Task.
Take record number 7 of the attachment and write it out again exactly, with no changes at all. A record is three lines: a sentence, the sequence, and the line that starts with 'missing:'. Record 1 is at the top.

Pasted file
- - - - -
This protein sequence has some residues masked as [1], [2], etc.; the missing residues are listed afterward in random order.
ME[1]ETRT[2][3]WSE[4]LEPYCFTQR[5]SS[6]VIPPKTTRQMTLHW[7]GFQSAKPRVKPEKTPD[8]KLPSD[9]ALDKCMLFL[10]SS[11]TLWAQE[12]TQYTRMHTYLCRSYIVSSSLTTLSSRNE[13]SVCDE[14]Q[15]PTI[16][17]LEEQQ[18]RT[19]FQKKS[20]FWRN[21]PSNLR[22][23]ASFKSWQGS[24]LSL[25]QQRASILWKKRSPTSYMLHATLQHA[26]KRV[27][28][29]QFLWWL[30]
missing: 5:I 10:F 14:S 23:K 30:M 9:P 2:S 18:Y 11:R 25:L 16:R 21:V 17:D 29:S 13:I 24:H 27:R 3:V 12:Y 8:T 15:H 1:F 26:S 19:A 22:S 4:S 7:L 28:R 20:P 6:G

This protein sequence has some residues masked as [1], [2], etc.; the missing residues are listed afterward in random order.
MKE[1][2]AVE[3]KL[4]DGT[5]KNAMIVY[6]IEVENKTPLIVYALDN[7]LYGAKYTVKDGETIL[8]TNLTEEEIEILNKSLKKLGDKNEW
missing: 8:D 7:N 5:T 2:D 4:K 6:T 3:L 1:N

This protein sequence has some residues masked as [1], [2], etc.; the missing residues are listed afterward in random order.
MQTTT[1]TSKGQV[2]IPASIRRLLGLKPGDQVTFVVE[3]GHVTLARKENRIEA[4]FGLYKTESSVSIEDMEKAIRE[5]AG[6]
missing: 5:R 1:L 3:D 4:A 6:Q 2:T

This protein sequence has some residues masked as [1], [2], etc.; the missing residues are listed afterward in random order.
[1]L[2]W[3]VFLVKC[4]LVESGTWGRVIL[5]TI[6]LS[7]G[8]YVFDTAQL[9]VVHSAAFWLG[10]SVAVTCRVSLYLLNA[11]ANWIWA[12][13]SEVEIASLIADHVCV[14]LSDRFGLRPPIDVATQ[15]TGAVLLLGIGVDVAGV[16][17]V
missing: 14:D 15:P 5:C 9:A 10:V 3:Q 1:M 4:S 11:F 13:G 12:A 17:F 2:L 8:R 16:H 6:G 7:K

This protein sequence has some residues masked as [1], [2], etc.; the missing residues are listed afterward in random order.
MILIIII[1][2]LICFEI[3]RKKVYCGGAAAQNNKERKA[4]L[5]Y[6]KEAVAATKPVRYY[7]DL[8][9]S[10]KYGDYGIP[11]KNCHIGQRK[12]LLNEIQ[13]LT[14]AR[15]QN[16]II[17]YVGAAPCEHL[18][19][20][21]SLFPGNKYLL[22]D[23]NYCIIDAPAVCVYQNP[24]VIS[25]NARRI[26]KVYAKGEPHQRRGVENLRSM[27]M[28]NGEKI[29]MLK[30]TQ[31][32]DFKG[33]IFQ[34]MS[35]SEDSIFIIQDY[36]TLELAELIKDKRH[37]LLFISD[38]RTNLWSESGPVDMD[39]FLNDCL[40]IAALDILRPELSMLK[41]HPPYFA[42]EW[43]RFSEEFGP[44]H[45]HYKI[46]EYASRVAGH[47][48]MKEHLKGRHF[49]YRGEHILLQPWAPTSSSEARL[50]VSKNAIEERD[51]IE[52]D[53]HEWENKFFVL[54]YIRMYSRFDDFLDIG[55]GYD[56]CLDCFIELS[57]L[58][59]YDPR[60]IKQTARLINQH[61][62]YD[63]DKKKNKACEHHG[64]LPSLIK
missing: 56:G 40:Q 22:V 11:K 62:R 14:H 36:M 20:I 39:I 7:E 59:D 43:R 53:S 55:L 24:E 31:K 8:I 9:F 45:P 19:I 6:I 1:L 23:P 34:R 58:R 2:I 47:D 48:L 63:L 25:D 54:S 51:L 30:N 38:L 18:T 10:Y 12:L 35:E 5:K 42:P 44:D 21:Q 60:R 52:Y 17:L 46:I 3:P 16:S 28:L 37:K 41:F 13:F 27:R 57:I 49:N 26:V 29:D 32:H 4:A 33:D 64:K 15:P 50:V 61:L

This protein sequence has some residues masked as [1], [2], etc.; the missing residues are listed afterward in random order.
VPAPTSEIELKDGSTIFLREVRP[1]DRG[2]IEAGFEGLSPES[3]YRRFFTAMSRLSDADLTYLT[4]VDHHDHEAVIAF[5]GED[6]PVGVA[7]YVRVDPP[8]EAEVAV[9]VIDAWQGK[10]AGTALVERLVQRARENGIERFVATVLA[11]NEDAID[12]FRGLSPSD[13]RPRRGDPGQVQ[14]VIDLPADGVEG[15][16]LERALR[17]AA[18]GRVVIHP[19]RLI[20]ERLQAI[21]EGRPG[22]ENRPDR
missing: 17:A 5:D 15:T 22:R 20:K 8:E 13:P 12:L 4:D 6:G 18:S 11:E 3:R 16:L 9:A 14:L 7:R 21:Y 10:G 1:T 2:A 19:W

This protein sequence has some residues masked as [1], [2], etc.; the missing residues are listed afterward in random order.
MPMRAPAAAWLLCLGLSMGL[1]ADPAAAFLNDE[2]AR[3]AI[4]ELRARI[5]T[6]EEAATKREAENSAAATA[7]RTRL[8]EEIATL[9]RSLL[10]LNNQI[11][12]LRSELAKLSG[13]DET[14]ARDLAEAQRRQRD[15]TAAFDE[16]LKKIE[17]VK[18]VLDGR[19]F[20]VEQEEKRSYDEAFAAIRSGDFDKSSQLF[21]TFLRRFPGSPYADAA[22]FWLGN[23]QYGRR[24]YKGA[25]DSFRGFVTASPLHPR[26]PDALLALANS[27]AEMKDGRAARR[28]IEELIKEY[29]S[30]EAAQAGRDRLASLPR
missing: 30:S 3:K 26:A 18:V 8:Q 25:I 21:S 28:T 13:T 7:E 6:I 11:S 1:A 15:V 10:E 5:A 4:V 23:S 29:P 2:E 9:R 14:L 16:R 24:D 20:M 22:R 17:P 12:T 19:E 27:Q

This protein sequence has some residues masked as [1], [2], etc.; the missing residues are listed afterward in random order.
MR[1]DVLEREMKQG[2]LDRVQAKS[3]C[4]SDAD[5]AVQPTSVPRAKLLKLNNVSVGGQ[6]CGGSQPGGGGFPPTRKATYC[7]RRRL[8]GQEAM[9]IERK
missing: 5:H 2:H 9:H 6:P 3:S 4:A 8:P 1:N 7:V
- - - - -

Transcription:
This protein sequence has some residues masked as [1], [2], etc.; the missing residues are listed afterward in random order.
MPMRAPAAAWLLCLGLSMGL[1]ADPAAAFLNDE[2]AR[3]AI[4]ELRARI[5]T[6]EEAATKREAENSAAATA[7]RTRL[8]EEIATL[9]RSLL[10]LNNQI[11][12]LRSELAKLSG[13]DET[14]ARDLAEAQRRQRD[15]TAAFDE[16]LKKIE[17]VK[18]VLDGR[19]F[20]VEQEEKRSYDEAFAAIRSGDFDKSSQLF[21]TFLRRFPGSPYADAA[22]FWLGN[23]QYGRR[24]YKGA[25]DSFRGFVTASPLHPR[26]PDALLALANS[27]AEMKDGRAARR[28]IEELIKEY[29]S[30]EAAQAGRDRLASLPR
missing: 30:S 3:K 26:A 18:V 8:Q 25:I 21:S 28:T 13:T 7:E 6:I 11:S 1:A 15:V 10:E 5:A 4:V 23:S 29:P 2:E 9:R 14:L 16:R 24:D 20:M 22:R 17:P 12:T 19:E 27:Q